Summer ’86: Part IV

Lo and behold, I finally passed the Pittsville city limit sign (pop. 800) and easily found Main Street where Billy said his store was located.  Sure enough, there was “Billy’s Mini Market – Cold Beer Frozen Piazza and All the Bait You Want”. It was time for my masterful disguise as I donned my Detroit Tiger baseball cap and some shades.

Billy was behind the counter as I entered undetected and strolled the aisles pretending to grocery shop. Eventually, I made my way back to the front noticing Billy eyeing me somewhat suspiciously and opened the frozen food box under the guise of buying something.  By then, curiosity had gotten the better of Mr. Rodgers, so he came over and tapped me on the shoulder and said, “Say, aren’t you Bill Early?” My cover had been blown!  I shed the cap and glasses and said, “When I saw you at the reunion I said I might be coming this way.  You never can tell so here I am.” He stepped back in astonishment and said, “Hot dawg! C’mon, you’re going to spend the night at our house and we’ll cook something outside. Boy, it’s sure somethin’ seein’ you.”

I hung around for about thirty minutes until he closed the store and then followed him to his nearby farm. His modest self-built one-story house stood on 40 acres of pasture land and was replete with dogs, cats, chickens, his beloved horses, and a collection of old cars and tractors.  His wife Sherri whom he met when she was a flight attendant for United and his teenage daughter and son Billy Jr. met us at the front door.  As promised, Billy cooked some hamburgers on his outdoor grille and we dinned alfresco on the back porch.

The family graciously retired which left Billy and I to reminisce about the good old days at Hillcrest.  Midway in our talks, I had to say, “Billy, I remember you being a part of the ‘wild bunch’ that regaled in drag races out on Belt Line Road.  You were always hangin’ out with Barry Smith, Louis James, and Leroy Lucky.  Let’s face it, you weren’t exactly the role model student, especially when it came to Tessie Cox, our erstwhile venerable English teacher.  He said, “Yeah, that was a fun gang.  We loved our Chevys and Fords.”  I continued saying, “But, you know, seeing what all you’ve accomplished – owning your own store and your own home and raising a fine family – makes me feel mighty proud of you, Billy Boy.” I said goodnight to the implausible family man. Needless to say, I had a cool and comfortable night’s sleep in Ol’ Blue, gazing up at millions of stars through the skylight.  I thanked the Good Lord for a safe day’s trip and for one fine time with an old classmate.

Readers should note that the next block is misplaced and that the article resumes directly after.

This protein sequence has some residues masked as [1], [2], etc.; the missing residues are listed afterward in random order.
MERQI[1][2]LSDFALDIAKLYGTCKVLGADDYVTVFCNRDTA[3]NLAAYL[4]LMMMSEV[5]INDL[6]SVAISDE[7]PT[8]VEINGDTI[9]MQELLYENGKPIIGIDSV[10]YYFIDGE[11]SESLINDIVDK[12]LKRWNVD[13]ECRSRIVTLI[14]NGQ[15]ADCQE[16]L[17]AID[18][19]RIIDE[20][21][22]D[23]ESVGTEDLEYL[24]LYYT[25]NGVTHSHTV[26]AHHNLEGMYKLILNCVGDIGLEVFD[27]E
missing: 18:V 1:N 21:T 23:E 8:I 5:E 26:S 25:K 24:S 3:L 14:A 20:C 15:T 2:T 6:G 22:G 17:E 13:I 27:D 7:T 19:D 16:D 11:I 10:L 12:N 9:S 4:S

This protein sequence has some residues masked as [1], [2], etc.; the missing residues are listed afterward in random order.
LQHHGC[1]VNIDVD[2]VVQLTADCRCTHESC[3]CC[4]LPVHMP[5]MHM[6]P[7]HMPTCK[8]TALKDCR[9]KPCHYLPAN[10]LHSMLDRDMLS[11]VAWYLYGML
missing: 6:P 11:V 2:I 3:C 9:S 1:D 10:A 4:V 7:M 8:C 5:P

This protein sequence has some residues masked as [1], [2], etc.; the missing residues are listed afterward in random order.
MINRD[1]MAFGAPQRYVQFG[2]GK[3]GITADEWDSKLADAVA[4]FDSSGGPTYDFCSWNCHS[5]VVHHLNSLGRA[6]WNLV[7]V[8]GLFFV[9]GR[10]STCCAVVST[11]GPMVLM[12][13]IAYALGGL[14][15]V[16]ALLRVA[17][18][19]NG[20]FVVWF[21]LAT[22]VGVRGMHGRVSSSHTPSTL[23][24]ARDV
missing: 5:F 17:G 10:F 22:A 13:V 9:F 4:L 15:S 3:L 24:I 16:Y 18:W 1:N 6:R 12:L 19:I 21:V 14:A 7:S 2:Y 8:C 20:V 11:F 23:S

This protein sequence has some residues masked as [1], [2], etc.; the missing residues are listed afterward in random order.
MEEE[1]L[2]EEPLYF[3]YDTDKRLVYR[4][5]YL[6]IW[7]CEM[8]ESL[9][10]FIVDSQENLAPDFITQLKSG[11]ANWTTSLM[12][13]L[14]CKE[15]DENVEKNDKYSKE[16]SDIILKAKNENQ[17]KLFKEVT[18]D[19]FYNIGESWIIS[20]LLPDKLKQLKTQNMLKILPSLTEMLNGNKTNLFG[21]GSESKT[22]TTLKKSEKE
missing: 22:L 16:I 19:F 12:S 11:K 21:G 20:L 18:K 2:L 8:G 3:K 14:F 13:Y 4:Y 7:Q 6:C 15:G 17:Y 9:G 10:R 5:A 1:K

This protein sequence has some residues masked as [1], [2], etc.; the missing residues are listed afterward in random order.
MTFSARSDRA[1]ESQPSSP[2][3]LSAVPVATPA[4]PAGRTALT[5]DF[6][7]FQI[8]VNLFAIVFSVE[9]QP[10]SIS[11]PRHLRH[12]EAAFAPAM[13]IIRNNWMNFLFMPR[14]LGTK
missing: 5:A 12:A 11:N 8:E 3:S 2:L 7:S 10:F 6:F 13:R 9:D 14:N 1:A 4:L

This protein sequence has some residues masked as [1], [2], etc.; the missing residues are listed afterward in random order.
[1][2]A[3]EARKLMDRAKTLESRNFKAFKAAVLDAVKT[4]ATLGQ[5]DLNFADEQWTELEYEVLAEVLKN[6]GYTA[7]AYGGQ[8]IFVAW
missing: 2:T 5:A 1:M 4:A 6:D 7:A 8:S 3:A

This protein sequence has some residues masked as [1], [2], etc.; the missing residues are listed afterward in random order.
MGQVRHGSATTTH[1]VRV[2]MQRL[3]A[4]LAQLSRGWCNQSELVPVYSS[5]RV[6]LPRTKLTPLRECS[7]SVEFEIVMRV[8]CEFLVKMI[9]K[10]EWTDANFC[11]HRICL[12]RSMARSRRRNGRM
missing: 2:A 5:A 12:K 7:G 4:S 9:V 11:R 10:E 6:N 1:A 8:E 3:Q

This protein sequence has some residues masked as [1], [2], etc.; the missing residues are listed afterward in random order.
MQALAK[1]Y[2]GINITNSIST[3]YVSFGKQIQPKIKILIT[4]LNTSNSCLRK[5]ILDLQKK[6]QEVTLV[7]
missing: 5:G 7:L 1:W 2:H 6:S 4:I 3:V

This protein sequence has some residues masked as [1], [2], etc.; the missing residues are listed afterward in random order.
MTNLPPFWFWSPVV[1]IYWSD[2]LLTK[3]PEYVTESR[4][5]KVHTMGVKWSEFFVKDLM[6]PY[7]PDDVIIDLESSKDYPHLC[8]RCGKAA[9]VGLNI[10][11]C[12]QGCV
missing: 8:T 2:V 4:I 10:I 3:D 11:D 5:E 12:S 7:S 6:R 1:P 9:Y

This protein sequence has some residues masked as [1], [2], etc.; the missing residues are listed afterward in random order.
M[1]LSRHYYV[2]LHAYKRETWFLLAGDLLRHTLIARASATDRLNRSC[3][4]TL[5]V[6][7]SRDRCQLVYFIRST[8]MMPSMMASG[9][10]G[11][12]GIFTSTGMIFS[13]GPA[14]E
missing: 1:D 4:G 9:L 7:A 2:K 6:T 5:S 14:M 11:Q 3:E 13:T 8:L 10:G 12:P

The next morning, as Billy and I sat on the porch sipping coffee waiting for Sherri to serve us some scrambled eggs, he said, “Your timing couldn’t have been better.  I usually close the store on Sundays, so I’ll have the day to show you around Wisconsin.”  It was another great gratuitous breakfast.  As I looked out to the northwest, I had to say, “This is the most peaceful place.  What’s so neat is that you can sit out here and watch different weather patterns develop out to the west.”  He said that’s what he did, just about every day, especially from mid-autumn to early winter when the snowstorms rolled in.  He went on to say, “You’re right about how quiet it is here, but for nine days in November all hell breaks loose.  Some big corporation owns land just beyond that tree line and lease it out to deer hunters.  Sounds like a damn war going on over there.”

The rest of the morning Billy gave me a tour of several counties in his ’79 Chevy pickup.  We visited several of his farmer friends, one in particular had just bought a new bull that was sniffing out his new cow companions.  After shaking hands with those gents, I felt as if my hand had been caught in a vice – their paws were as big as a picnic roast!  And their manner of speech was crisp and fast.  On our way over to another farm, I asked Billy, “What kind of dialect were your friends speaking?”  He kind of laughed and said, “Fred is Polish and Mort is Norwegian.  Most of the farmers around here are of European descent.”

We meandered over to another neighbor’s place that was a cranberry farm.  I mentioned that I had noticed some flooded fields at an “Ocean-Spray” farm back down the road.  As he described it, they flood the levee-rimmed paddies in the spring, then in autumn they scrape off the berries from the tops of the plants.  Then they drain the paddy and scoop up all the cranberries, or something like that.  Give me a break – I’m just a city boy, but it was an education.  After we got back to the house, I had to say, “Billy, it’s been two helluva days with you and your family.  I’ll never forget it.”  He simply said, “Come back any time.”

It was a cool cloudy afternoon when I left the Rodgers’ farm, a perfect day for driving west.  I gallivanted around on state roads until finally merging with U.S. 10. I had time to reflect on my last four wonderful days in Wisconsin.  I forgot to mention that on Friday morning of the Fourth, Owen and Sue gave me a quick tour of downtown Milwaukee and points in between.  What impressed me was how clean the city was and Owen pointed out that the city was practically void of any slums.  It was a city of strong European ethnicity – a blue-collar city, a proud city. I stopped at a small grocery in Neillsville for some grapes to munch on.  Outside, one of the local gentry noticed my Colorado plates and said, “You’re a long way from home.”  I replied, “Yeah, I took a wrong turn back there at Pittsville, but I think I can find my way home.”

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